"The feeling is that postponing Euro 2020 is inevitable" - UEFA
UEFA are obliged to delay Euro 2020 in the wake of the latest report from the World Health Organization. The most likely outcome is to stage it in 2021.
The World Health Organization (WHO) has said that it cannot give UEFA any guarantees that coronavirus pandemic will be completely under control by 12 June, the date when Euro 2020 is due to get underway in Rome. That verdict will be decisive in the decision to postpone the tournament, which will be taken on Tuesday after a meeting involving representatives from all 55 of the European federations. UEFA haven’t received good news from the 12 host cities, whose respective countries find themselves affected by the pandemic. “The general feeling is that postponing Euro 2020 is inevitable ", UEFA sources told AS.
The most likely outcome is that Euro 2020 will be put back a year and take place in the summer of 2021. The same will happen with the Copa América, which is due to take place this summer in Colombia and Argentina. Those changes to the international calendar will have a knock-on effect on the next edition of the Club World Cup, which could also be moved back a year until the summer of 2022 – seeing as the Qatar World Cup will be played in winter.
Another option, although much less likely, would be to stage the tournament in one country – a solution which isn’t recommended. "There are countries which have not been affected by the pandemic and which could, in theory, hold the Euros. But apart from all of the infrastructure problems that would entail there is still the risk that the virus could spread. It’s unlikely to happen," UEFA sources added.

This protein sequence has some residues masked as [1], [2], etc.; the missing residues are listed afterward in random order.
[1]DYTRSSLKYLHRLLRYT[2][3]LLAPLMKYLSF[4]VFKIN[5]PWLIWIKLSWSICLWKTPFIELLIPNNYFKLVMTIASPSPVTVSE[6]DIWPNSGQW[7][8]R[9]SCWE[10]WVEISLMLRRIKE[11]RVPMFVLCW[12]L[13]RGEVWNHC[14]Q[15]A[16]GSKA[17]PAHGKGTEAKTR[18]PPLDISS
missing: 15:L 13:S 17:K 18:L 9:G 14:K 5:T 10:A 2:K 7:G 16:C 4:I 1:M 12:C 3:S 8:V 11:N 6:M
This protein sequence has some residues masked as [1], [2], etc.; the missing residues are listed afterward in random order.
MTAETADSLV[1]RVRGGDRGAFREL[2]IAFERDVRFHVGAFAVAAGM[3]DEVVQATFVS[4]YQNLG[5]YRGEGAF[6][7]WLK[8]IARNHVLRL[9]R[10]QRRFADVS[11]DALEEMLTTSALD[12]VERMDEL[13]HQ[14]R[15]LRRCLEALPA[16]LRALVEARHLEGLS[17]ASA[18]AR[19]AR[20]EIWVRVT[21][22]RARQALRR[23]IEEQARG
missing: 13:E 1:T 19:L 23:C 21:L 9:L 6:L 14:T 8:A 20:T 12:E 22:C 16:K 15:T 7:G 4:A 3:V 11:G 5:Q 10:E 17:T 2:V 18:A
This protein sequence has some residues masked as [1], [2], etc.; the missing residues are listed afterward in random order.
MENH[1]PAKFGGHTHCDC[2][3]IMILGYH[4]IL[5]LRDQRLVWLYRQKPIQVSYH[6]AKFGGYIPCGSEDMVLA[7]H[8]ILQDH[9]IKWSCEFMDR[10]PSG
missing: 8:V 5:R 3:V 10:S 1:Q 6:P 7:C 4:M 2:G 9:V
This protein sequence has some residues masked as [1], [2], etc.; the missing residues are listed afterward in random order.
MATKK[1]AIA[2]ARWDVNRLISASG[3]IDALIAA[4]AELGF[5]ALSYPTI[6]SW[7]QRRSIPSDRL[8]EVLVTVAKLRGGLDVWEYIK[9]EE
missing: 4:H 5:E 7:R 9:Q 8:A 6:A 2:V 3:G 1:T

UEFA president Aleksander Ceferin has yet to accept the reality of the situation concerning the coronavirus pandemic. At last week’s congress in Amsterdam, he refused to contemplate the idea that Euro 2020 might be postponed. But developments during the last few days together with the measures taken by the elected governments in almost all of Europe’s countries and particularly the decision by the World Health Organization to declare the outbreak a pandemic has changed his opinion. "UEFA are in constant contact with WHO and all of the European federations, who have forwarded the opinions of their respective governments. All of those factors suggest that it will be impossible to hold the tournament as it was originally planned".
That the World Health Organization cannot guarantee that the coronavirus crisis will be over by June has made Ceferin’s mind up for him. And that this edition was due to take place in 12 different European cities which involves millions of fans travelling across the continent – that goes against the measures currently being enforced with the idea of preventing the virus from spreading.
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